Black Mirror: Bandersnatch creator Charlie Brooker says that critics who aren't keen on the film's interactive focus can "f-ck off" in a recent interview. Brooker's cheeky defense of Black Mirror's interactive spin-off film came while answering questions about the creation and critical reception of Bandersnatch alongside co-showrunner Annabel Jones. Bandersnatch released on Netflix at the close of 2018, and the choose-your-own-adventure film has grown into nothing short of a cultural phenomenon since then.
The first full-length feature to come out of the warped Black Mirror Netflix series, Bandersnatch is an interactive movie set in 1984 that revolves around efforts of protagonist Stefan Butler (Fionn Whitehead) to adapt a choose-your-own-adventure novel into a video game. The onus of Butler's choices - and their unintended consequences - rest on the viewer. Five distinct endings can be achieved (as well as one secret post-credits ending), and the movie can unfold in over a trillion unique paths. While Bandersnatch has been generally well-received and its popularity has spawned numerous parodies and memes, the film has also received its fair share of criticisms in the fortnight since its release.
In an interview with HuffPost UK, Charlie Brooker's colorful suggestion was in response to a question about his and Black Mirror co-showrunner Annabel Jones' thoughts on the public and critical reception of Bandersnatch. First, Jones expressed gratitude for the positivity with which many have met Bandersnatch, saying, "[it’s] just so satisfying that so many people have engaged with it." She then went on to acknowledge the initially "terrifying" thought of relinquishing some narrative control to viewers, which Brooker rejoined in saying, "It’s been interesting that you get different reactions from different people, partly based on what they’re expecting, or what they want." Unloading on critics whom he clearly feels don't have a leg to stand on, Brooker went on to say:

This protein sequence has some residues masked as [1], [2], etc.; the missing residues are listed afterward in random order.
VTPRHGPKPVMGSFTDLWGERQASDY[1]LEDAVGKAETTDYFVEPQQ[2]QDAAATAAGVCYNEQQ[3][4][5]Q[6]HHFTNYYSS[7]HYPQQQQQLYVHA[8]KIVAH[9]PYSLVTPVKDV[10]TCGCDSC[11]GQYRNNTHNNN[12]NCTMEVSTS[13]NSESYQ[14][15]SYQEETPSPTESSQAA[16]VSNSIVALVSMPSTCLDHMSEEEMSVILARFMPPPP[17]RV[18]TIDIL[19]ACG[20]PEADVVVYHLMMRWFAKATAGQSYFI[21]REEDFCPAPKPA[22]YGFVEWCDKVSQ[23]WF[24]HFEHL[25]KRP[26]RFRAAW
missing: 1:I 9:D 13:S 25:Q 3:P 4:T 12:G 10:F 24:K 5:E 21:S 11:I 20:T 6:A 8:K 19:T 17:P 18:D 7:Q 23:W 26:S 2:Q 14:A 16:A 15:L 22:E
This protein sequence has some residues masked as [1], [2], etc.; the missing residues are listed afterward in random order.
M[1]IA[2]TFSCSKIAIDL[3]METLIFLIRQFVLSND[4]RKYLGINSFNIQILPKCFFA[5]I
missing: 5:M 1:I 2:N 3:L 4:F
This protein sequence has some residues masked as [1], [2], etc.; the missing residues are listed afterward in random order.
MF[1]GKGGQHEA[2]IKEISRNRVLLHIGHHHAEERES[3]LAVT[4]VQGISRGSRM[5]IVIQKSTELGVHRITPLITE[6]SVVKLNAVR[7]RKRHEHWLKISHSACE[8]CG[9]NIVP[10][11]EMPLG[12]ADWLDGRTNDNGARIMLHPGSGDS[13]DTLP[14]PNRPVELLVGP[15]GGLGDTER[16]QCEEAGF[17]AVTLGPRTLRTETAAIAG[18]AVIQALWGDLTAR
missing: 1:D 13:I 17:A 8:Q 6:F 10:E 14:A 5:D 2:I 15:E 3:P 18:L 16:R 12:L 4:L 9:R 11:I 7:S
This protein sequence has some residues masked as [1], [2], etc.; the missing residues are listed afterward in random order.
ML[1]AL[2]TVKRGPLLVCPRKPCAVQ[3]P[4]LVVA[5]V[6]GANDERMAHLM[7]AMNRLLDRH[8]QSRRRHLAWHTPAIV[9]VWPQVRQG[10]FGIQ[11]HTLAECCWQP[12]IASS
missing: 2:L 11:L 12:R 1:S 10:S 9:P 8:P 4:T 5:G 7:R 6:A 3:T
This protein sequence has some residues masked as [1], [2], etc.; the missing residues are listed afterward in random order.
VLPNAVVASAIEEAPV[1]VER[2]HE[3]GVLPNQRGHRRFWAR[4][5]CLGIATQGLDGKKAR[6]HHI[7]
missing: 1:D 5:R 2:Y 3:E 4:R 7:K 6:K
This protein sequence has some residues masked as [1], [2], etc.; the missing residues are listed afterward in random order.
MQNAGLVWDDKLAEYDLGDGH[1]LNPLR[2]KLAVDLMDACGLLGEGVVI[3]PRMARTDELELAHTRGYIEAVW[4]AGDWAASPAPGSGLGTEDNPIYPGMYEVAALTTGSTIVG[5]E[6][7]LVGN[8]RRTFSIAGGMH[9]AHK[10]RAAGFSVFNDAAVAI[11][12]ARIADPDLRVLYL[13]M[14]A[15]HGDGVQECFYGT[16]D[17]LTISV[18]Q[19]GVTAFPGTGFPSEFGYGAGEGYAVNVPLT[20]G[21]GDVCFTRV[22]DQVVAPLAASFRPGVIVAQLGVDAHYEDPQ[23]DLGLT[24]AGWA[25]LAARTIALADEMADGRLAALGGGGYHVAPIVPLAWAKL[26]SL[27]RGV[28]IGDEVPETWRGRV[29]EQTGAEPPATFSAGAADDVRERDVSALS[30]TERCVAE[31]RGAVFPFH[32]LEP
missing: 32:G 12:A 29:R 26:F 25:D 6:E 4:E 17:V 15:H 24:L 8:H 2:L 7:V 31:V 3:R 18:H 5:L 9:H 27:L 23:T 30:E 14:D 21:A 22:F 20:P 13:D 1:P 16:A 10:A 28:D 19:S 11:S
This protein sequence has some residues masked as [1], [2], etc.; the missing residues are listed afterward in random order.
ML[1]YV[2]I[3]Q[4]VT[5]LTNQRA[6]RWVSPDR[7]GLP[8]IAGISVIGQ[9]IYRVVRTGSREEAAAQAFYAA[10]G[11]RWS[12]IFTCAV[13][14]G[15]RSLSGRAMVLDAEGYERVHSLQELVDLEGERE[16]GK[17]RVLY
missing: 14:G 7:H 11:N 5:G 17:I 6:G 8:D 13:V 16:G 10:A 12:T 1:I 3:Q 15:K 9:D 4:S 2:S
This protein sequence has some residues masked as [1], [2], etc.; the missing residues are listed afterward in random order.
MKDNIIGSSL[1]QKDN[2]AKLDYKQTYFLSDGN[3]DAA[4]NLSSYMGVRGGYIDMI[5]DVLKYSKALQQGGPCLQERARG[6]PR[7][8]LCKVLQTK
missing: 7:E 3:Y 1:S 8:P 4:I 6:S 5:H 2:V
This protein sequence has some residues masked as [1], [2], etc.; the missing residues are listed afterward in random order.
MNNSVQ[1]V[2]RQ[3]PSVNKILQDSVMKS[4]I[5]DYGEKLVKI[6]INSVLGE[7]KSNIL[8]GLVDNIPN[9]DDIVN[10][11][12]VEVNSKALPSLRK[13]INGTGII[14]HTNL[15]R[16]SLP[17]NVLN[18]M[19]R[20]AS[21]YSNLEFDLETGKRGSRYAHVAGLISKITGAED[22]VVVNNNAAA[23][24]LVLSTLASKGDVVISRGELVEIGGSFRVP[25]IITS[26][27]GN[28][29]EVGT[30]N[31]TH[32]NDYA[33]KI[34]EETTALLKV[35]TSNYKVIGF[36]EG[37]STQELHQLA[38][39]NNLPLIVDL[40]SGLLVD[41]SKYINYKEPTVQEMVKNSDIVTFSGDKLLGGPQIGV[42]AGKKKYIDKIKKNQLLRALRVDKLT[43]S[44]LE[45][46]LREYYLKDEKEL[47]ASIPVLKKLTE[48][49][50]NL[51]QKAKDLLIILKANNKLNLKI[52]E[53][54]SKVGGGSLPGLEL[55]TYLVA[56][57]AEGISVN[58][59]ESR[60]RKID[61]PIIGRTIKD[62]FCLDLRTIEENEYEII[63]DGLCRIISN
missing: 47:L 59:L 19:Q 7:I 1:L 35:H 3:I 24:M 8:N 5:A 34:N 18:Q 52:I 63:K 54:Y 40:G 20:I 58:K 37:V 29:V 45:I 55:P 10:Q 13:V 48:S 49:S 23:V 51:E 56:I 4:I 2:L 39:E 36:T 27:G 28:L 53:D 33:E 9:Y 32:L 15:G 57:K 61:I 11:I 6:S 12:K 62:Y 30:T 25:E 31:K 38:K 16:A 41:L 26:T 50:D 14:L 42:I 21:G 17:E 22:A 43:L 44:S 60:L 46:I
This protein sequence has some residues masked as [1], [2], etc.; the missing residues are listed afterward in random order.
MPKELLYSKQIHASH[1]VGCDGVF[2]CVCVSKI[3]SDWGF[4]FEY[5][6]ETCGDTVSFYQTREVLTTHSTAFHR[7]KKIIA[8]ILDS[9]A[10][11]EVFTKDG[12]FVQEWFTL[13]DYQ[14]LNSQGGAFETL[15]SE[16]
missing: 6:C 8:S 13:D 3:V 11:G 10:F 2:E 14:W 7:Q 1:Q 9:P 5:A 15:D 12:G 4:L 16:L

"There’s also some people that are like ‘I don’t wanna make decisions’, ‘I don’t want to do any of it’... well f-ck off, then. Do something else! And then there’s some people who think ‘oh, it’s too simple as a game’ or ‘games have done this before’ – well this isn’t on a gaming platform, it’s on Netflix. I’m well aware of what a computer game is, thanks."
Along with Susanne Bier's similarly viral Bird Box, the throngs of viewers that Bandersnatch has been able to reach are just another of 2018's reminders that Netflix's importance in the film industry is quickly rising. While the streaming platform has lightly explored the prospects of theatrical release of its original films recently, Netflix ought not to forget that its true power rests in its ability to reach subscribers in the comfort of their own homes, and the popularity of Bandersnatch, irregular format and all, perfectly exemplifies this. Without its interactivity, Bandersnatch would likely have never been propelled into the spotlight it enjoys now, but the very thought of a theater audience frequently brandishing their too-bright smartphones on public wifi at a theatrical screening of the film should be enough to send a shiver up any moviegoer's spine.
Source: HuffPost UK